ArtsAutosBooksBusinessEducationEntertainmentFamilyFashionFoodGamesGenderHealthHolidaysHomeHubPagesPersonal FinancePetsPoliticsReligionSportsTechnologyTravel
  • »
  • Books, Literature, and Writing»
  • Commercial & Creative Writing»
  • Creative Writing

Writing Effective Fan Fiction: Advice from a Fan Fiction Writer

Updated on July 3, 2016
NatashaL profile image

Natasha is a former English teacher who studied under the author of the A Beka English curriculum. She is also a freelance proofreader.

Why Write Fan Fiction?

I began writing fan fiction about two years ago when my favorite character hadn't appeared in the series for over a year. When I began writing, I wanted to give a different perspective of what he might have been doing in the time he was away. It was also important to me to answer lingering questions about the character's past and motivations.

Many fan fiction authors write to explore relationships between characters. Sometimes, these are canon relationships. Other times, the relationships come from the author's desire to explore how characters might act in a different situation.

In many cases, fan fiction authors are unhappy with how the original author wrote a story's ending, or are dissatisfied with the amount of development a character has received. Writing fan fiction allows the author to constructively create a more satisfactory scenario.

Effective Fanfiction: True to Character

When I was writing a flashback for a minor character in a manga series, I asked a friend who teaches writing to give me his opinions about it. Although he liked many aspects, he noted that the character I had depicted as stroking his ailing son's hair wasn't true to his established character in canon. My friend reasoned, a stoic character who discouraged outward displays of emotion would never try to choke back a sob or stroke his son's hair to console him. On my friend's advice, I decided it would be more true to character for the father to simply sigh resignedly.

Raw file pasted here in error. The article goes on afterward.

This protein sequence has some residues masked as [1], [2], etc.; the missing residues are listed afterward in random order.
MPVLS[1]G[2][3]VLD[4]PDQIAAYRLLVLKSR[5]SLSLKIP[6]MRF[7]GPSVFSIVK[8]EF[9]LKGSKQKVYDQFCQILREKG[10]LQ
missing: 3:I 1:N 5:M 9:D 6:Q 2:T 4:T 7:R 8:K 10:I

Likewise, a good writer of fan fiction would never depict Batman's Joker as sitting at home drinking tea and reading the I Ching. It simply doesn't fit the Joker's character. Heckling a bad comedian while planning ways to manipulate an unwitting victim would be more in character for the Joker.

That doesn't mean that you should always stay strictly within character. In my own fan fiction, the character I was writing about was canonically described as being unhappy because he was lonely and felt misunderstood. As a result, he disliked others and sought only to manipulate them. That's when I introduced his mother (my own character) to the story. Although it's technically out of character for him to be concerned about someone else's welfare, he values his relationship with his mother because he knows she is important to helping him understand himself. (Note that I made sure to establish why he treats his mother differently from how he treats others.)

An illustrated page of a chapter from my own fan fiction.  Notice the arrogance of Aizen and the stubbornness of Nanana.  Characters are from Bleach.
An illustrated page of a chapter from my own fan fiction. Notice the arrogance of Aizen and the stubbornness of Nanana. Characters are from Bleach. | Source

Effective Fan Fiction: Written Well

Although fan fiction is considered by many to be a niche interest for writers, the effective fan fiction author still takes time to proofread and edit his/her work. If the author doesn't care about writing clearly and concisely, why should anyone else care about reading it? The fan writer's ultimate goal is to craft a narrative that will keep readers engaged and wanting more.

There are many aspects to writing well, but the basics are a good place to start. Here are some things I tried to consider as I began writing my fan fiction:

  • Are names, especially those of canon characters and places, spelled correctly? For fan fiction based on manga, there may be variations on how a character's name is spelled, or how a place name is translated. In Bleach, for example, there's not much difference between "Lieutenant Hisagi" and "Vice-Captain Hisagi," because we know who is being talked about. In most cases, though, there is only one correct way to spell a name. For example, a Harry Potter fan who reads Voldemort's name spelled incorrectly in a fan fiction (even though the T is silent) would rightly wonder whether the fan author is actually a fan of the series. For rabid fans, this misspelling would be enough to make them stop reading that fan fiction, even if it is otherwise interesting and enjoyable.